Only nine years ago Manchester Pride Fringe Festival was a small event looking to establish itself and attract more fans.
This year, the festival celebrates a wide range of activities ensuring there is something for every taste.
In a crowded launch at Cornerhouse yesterday, honoured by Pride trustees Vicken Couligian, Clare Simpson, Les Pratt, John Ryan and Russell Craig, this year’s Manchester Pride Fringe Festival unveiled ten days of exciting and colourful events starting from August 17.
A glimpse through the programme proves that the organisers have aimed high and have lived up to the challenge to increase quality and diversity as well as expand their international reach.
As previously announced, the overarching theme of this year’s festival is the 100th birthday of genius mathematician and Enigma code breaker Alan Turing. His legacy will be honoured by a range of free events hosted by the University of Manchester.
Manchester Pride Chief Executive John Stewart said he was ‘surprised and delighted’ by the extensive media coverage of Alan Turing’s anniversary.
Along with a rich programme of plays, exhibitions, films and life music at different venues across the city featuring old favourites like It’s a Gay Knockout, the festival welcomes the UK premiers of three international productions.
The Hispanic music and comedy diva Margarita Pracatan will entertain the audience with her brand new cabaret show Stranger in the Night on August 18 and 19.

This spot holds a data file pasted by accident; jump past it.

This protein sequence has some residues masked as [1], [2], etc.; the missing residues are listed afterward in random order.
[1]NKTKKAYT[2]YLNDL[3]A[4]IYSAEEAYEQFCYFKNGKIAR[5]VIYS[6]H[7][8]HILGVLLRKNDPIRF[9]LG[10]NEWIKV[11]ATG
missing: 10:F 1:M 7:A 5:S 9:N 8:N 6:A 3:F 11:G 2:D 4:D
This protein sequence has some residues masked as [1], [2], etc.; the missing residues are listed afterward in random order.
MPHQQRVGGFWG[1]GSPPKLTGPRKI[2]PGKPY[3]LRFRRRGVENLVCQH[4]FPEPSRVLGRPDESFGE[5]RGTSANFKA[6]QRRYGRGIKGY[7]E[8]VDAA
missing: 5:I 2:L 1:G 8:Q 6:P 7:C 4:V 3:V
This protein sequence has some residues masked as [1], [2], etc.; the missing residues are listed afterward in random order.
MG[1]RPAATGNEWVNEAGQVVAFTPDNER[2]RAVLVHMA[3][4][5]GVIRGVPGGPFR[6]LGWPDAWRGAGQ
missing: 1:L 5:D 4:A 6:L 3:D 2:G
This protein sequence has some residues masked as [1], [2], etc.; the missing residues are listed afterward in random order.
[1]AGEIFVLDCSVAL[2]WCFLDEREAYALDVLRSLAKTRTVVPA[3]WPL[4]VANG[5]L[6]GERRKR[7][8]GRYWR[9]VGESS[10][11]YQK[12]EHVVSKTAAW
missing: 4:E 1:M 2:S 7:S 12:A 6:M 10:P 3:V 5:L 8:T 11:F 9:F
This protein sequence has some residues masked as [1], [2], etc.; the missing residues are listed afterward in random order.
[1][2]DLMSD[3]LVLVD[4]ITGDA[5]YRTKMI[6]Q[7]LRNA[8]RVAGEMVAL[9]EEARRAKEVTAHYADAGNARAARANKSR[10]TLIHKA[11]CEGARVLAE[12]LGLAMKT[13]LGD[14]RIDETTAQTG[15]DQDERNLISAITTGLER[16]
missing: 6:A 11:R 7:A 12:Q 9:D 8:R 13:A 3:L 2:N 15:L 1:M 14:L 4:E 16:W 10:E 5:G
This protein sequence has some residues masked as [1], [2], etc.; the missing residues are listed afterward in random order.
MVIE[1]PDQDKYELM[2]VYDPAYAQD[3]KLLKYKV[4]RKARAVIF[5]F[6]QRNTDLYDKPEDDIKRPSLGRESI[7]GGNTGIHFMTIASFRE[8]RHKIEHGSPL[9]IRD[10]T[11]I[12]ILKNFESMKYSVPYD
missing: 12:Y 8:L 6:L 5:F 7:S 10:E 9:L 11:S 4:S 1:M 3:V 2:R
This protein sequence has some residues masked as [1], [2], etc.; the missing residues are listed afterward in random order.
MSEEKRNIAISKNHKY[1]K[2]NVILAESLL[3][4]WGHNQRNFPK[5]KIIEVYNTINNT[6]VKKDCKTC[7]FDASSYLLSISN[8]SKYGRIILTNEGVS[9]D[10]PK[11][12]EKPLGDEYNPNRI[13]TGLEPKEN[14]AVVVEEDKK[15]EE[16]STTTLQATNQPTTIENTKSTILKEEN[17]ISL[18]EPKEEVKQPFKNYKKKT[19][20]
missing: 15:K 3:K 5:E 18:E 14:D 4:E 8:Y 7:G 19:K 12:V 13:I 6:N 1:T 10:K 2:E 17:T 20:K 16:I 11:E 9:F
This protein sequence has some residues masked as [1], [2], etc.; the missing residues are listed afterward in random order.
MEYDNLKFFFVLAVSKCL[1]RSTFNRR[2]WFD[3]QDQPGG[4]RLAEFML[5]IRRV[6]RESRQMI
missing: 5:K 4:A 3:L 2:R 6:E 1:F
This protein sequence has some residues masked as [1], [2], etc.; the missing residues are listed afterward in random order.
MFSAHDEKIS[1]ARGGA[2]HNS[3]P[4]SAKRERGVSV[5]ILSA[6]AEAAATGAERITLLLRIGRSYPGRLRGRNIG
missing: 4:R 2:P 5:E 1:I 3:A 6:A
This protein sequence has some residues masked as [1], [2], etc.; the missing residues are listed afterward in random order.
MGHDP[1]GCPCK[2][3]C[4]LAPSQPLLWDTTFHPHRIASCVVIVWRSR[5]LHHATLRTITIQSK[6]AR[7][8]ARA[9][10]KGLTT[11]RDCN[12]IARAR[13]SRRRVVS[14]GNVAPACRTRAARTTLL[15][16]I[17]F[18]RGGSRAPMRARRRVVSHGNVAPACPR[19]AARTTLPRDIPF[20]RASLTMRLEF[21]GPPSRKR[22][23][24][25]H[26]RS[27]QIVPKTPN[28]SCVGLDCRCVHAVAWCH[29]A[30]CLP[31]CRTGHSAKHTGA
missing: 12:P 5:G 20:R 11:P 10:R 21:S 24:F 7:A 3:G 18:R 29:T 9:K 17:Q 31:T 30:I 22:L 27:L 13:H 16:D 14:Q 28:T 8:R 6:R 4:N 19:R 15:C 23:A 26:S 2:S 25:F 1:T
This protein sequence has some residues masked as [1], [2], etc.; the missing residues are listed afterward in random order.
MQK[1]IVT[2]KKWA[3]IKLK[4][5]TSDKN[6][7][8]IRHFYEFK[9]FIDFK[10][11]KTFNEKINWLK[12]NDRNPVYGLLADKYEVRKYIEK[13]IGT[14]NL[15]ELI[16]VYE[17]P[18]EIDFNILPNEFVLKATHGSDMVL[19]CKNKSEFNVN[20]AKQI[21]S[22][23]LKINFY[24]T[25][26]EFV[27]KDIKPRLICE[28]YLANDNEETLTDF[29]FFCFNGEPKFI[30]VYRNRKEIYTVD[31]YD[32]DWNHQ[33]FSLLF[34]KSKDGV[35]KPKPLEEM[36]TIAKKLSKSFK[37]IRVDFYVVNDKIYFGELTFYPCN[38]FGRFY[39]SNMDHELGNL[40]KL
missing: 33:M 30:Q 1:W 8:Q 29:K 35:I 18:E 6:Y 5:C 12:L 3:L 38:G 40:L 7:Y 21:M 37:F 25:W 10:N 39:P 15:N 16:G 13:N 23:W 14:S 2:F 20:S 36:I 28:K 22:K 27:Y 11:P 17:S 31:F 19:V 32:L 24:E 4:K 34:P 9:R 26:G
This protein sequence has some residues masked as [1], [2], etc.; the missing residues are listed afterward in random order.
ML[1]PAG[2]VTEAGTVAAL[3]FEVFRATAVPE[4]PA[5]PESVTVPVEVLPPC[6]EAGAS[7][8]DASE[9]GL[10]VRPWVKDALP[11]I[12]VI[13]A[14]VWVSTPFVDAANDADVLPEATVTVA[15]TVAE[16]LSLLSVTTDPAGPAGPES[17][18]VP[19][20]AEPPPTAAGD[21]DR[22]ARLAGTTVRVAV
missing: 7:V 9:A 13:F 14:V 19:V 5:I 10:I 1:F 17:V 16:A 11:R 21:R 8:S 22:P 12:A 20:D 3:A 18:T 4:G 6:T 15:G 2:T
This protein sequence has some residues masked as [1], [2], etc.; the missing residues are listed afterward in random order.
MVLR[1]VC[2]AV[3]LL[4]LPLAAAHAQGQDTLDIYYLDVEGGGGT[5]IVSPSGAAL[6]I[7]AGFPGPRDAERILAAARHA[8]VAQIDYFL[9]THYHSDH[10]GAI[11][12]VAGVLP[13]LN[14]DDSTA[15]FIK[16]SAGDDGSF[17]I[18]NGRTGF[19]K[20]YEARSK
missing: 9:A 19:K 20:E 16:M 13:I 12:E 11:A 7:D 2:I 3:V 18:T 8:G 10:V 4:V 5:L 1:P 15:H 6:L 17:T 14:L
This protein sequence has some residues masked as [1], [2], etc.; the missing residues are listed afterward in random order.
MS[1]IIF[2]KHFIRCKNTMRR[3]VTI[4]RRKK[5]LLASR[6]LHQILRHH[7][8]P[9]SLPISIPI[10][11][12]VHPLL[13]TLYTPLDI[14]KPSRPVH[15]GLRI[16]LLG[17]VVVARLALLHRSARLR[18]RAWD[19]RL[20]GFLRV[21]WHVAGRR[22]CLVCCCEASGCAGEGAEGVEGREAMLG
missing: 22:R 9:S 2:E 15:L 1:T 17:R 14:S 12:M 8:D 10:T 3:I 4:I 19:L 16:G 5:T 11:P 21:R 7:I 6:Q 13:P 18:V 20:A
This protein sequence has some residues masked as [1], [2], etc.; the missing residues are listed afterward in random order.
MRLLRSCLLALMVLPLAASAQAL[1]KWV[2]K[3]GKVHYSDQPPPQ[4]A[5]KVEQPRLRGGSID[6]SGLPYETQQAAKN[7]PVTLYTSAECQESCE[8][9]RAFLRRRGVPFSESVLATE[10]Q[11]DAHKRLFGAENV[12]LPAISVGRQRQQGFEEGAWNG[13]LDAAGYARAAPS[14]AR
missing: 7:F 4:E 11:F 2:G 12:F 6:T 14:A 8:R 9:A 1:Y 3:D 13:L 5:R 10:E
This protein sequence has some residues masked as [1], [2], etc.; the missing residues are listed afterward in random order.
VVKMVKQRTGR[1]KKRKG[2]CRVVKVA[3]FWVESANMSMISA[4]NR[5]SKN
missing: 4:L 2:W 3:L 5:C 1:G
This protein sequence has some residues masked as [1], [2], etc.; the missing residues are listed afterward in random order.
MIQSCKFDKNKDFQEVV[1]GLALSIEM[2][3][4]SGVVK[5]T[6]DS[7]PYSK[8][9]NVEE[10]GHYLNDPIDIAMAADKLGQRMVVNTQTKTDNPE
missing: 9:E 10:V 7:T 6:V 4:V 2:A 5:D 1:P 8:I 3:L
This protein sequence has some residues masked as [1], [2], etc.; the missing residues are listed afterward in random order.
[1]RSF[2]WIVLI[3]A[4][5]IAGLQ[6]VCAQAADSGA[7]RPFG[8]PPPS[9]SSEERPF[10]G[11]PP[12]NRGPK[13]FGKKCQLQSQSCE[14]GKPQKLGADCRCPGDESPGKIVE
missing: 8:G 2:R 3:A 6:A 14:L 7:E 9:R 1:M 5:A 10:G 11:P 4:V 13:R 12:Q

The performance of the Cuban chanteuse, famous for her renditions of Broadway standards and the likes of ABBA, Boy George and Britney Spears, is widely considered to be one of the highlights of the programme.
Connecting Manhattan and Manchester, three acclaimed US artists will present their photographic exhibition Wolfpack!: Man2Man for the first time in the UK, on Friday, August 24.
In their acclaimed work Wolfpack!: Man2Man, the painter Scooter La Forge and photographers Walt Cessna and Krys Fox share their unbending view on urban living and gay sexuality and question the perception of beauty.
The international presence at this year’s festival is rounded up by the groundbreaking documentary The Right to Love: An American Family, that chronicles a Californian gay couple’s fight against discrimination, homophobia and ignorance.
Language enthusiasts should not miss the Polari Mission – Bona Eak exhibition presented by the John Rylands Library, in which artists Jez Dolan and Joseph Richardson take on a mission to save Polari – one of the world’s most endangered languages.
The organisers of the festival were also proud and delighted to highlight that three events on this year’s programme were funded by the Arts Council England – the photographic exhibition Tribute, a series of Chamber Music concerts as well as four monologues by a quartet of leading British writers.
The lunch and evening Chamber Music concerts will feature work by Queer composers and will be broadcast by BBC Radio 3.
A four-day Big Weekend, from August 24 to 27, will include the ever popular and much awaited Manchester Pride Parade that will take place on August 25.
To remember all those affected by HIV/AIDS, this year’s celebrations will culminate in the George House Trust Candlelit Vigil, or as Mr Couligian called it ‘the soul of Manchester Pride’.
Growing in popularity, diversity and reach, this year’s Manchester Pride Fringe Festival promises to be one not to miss and forget.
You can buy tickets here.